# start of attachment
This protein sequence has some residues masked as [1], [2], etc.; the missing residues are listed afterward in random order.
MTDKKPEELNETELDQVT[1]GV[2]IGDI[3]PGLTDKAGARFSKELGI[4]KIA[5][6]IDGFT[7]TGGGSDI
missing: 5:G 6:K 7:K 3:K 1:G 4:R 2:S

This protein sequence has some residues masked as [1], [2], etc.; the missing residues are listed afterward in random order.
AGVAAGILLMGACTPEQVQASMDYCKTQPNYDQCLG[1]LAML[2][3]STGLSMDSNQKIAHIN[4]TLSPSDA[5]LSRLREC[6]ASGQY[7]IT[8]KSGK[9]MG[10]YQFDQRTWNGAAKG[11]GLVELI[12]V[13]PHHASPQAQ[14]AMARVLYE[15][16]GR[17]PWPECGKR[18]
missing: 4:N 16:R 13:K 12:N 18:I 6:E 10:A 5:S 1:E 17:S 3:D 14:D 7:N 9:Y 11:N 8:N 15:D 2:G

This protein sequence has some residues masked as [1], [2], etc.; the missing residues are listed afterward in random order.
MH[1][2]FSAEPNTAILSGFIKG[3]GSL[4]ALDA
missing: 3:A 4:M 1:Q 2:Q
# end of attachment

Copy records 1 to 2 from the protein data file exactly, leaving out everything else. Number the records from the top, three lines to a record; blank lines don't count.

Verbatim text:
This protein sequence has some residues masked as [1], [2], etc.; the missing residues are listed afterward in random order.
MTDKKPEELNETELDQVT[1]GV[2]IGDI[3]PGLTDKAGARFSKELGI[4]KIA[5][6]IDGFT[7]TGGGSDI
missing: 5:G 6:K 7:K 3:K 1:G 4:R 2:S

This protein sequence has some residues masked as [1], [2], etc.; the missing residues are listed afterward in random order.
AGVAAGILLMGACTPEQVQASMDYCKTQPNYDQCLG[1]LAML[2][3]STGLSMDSNQKIAHIN[4]TLSPSDA[5]LSRLREC[6]ASGQY[7]IT[8]KSGK[9]MG[10]YQFDQRTWNGAAKG[11]GLVELI[12]V[13]PHHASPQAQ[14]AMARVLYE[15][16]GR[17]PWPECGKR[18]
missing: 4:N 16:R 13:K 12:N 18:I 6:E 10:A 5:S 1:E 17:S 3:D 14:D 7:N 9:Y 11:N 8:N 15:D 2:G